Commissary shopper


2013 was a rough year for the Commissaries, the government-funded supermarkets located on U.S. military bases around the world. First, there was the threat of potentially reducing or eliminating taxpayer funding for the stores. Then came the government sequester and subsequent shutdown that caused Commissaries to close for a time. The sequester and shutdown are long since over, but the issue of government funding now looms larger than ever – and the Commissary isn’t taking it lying down.

The Defense Commissary Agency (DeCA) has come out swinging in the new year, making a pre-emptive strike ahead of what could be a contentious debate about its budget next month. The agency has released its annual price comparison survey, which it says shows military families save more than 30% by shopping at the Commissary – and that they would suffer greatly if that benefit were to be messed with.

The price comparison has long been limited to just the Commissary and other grocery stores. But this time, the survey included prices from club stores, drug stores, dollar stores and big-box stores. “It’s not enough for us to say that the commissary is worth the trip and a significant part of the military’s total compensation package,” said DeCA Director and CEO Joseph H. Jeu. “This study proves our overall savings hold up across a much wider retail landscape.”

DeCA estimates that the 30% savings amounts to more than $2.6 billion that military families can keep in their own pockets by shopping at the Commissary. And the 100 million coupons that Commissary shoppers used, saved them an additional $91 million in 2013.

But critics have said that all of those savings come at too high of a cost – to taxpayers. When U.S. Senator Tom Coburn issued a report in late 2012 criticizing Pentagon spending, and recommending the end of about $1.4 billion a year in government subsidies for Commissaries, it evoked a passionate response from Commissary supporters. Eliminating the subsidy, they argued, would cause Commissary prices to rise, thereby negating the entire benefit. Others advised that there was nothing to worry about – that they’ve heard the same proposal many times before, and nothing had ever become of it.


But that was before the Pentagon itself admitted that it would, in fact, consider eliminating the Commissary subsidy in its next budget plan. “We did task the Defense Commissary Agency for a range of options including how they would operate with less or no taxpayer subsidies,” Joint Chiefs Chairman Army Gen. Martin Dempsey said last month. “Military exchanges operate without being subsidized by your taxes. The same potential exists with commissaries.”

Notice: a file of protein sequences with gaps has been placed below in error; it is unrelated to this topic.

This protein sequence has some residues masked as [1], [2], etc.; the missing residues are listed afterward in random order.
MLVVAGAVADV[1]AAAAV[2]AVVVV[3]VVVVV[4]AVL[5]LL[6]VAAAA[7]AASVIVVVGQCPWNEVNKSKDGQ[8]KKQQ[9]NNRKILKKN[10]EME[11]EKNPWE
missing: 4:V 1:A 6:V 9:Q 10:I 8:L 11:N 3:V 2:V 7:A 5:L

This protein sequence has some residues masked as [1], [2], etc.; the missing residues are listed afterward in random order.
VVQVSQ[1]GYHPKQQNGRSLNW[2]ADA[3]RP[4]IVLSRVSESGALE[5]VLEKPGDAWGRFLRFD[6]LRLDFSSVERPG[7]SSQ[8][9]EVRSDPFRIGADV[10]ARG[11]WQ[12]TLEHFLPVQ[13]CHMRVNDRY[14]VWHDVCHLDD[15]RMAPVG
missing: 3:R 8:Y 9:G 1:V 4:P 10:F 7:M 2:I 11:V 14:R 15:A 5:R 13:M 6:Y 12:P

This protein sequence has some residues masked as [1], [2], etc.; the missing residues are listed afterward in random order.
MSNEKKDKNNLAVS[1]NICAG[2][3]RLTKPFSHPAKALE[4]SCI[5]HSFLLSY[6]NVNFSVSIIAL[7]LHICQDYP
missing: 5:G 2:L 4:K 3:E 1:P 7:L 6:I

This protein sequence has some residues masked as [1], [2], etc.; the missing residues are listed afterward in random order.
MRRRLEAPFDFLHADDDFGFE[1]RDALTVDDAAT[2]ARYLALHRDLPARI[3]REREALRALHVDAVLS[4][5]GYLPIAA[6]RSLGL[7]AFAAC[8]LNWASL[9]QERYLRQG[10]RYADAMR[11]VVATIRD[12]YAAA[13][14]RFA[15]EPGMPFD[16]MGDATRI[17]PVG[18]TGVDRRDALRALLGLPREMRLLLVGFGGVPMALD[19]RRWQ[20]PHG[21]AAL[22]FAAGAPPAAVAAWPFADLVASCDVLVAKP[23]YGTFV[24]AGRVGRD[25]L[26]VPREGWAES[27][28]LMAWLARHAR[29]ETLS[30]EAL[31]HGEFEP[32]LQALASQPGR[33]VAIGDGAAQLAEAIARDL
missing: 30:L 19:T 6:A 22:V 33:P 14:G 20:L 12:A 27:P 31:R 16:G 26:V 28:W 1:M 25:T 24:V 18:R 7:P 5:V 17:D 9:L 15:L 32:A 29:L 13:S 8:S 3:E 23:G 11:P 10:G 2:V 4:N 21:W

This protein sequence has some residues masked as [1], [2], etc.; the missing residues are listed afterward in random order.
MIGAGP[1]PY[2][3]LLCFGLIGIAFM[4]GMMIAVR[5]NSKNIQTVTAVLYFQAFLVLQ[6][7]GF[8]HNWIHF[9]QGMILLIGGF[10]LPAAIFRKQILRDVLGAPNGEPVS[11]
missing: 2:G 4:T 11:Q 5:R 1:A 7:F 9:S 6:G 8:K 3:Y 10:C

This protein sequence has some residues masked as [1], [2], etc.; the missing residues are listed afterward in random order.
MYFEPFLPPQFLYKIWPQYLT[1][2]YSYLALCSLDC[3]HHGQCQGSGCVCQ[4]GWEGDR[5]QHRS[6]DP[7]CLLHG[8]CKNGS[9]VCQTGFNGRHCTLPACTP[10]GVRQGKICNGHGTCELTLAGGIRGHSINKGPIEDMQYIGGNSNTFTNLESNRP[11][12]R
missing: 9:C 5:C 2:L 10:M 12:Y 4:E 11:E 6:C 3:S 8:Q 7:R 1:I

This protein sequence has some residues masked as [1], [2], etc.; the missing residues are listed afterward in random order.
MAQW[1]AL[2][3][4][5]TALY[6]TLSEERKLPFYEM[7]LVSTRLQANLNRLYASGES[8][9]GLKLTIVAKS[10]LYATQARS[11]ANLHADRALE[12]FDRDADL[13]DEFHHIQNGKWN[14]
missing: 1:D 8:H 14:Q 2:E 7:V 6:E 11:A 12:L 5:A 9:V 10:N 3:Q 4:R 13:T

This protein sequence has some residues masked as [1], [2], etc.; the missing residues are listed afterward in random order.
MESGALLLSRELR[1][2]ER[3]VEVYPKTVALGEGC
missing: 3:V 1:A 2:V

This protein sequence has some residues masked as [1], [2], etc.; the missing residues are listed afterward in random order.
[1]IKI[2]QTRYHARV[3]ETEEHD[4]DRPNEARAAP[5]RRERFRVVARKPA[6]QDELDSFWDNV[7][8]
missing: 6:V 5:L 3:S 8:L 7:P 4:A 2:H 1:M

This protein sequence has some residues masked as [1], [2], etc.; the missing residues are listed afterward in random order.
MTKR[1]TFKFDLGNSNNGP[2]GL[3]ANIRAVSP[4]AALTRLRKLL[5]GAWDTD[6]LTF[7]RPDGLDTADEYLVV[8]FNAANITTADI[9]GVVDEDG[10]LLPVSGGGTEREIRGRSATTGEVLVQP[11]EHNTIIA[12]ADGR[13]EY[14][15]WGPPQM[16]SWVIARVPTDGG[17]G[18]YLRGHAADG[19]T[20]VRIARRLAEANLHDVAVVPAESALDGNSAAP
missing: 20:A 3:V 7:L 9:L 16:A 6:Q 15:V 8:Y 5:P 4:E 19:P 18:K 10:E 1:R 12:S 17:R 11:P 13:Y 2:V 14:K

Notably, though, he added that “we have no plans to close our commissaries.” As many have pointed out before, eliminating the $1.4 billion annual subsidy, and shutting down the Commissary system altogether, are not the same thing.

Some military families worry, though, that one may lead to the other. If the subsidy is eliminated, and prices rise, and the Commissary customer base declines, and keeping all of the stores open just isn’t viable anymore, it could result in a domino effect across the entire system. “Closing or substantially reducing the number of (U.S.-based) commissaries would lead to higher prices and loss of benefit in both the remaining remote and overseas stores,” Tom Gordy, President of the Armed Forces Marketing Council, told a Congressional committee last November. “This will lead to significant price increases due to the loss of economies of scale, and manufacturers will no longer be able to provide promotions and coupons that further enhance the savings benefit.”

Opponents of the Commissary subsidy say there are better ways to spend taxpayer dollars in tight times, than funding government-run grocery stores. Commissary supporters say it’s an important part of the overall benefit package for military families who don’t get enough as it is. They argue that there must be other places to cut.

Unfortunately, Jeu acknowledged, the Commissary “faces the same fiscal challenges as other government agencies.” Added Gen. Dempsey, “all cost-cutting efforts need to be on the table… But we haven’t made any decisions. We’ve got to drive toward greater efficiencies and this is just one of the potential areas.”

The Pentagon budget for 2015 is expected to be unveiled sometime next month. And you can bet that a whole lot of Commissary shoppers will be watching, to see what impact it might have on their own budgets for years to come.

Image source: Defense Commissary Agency

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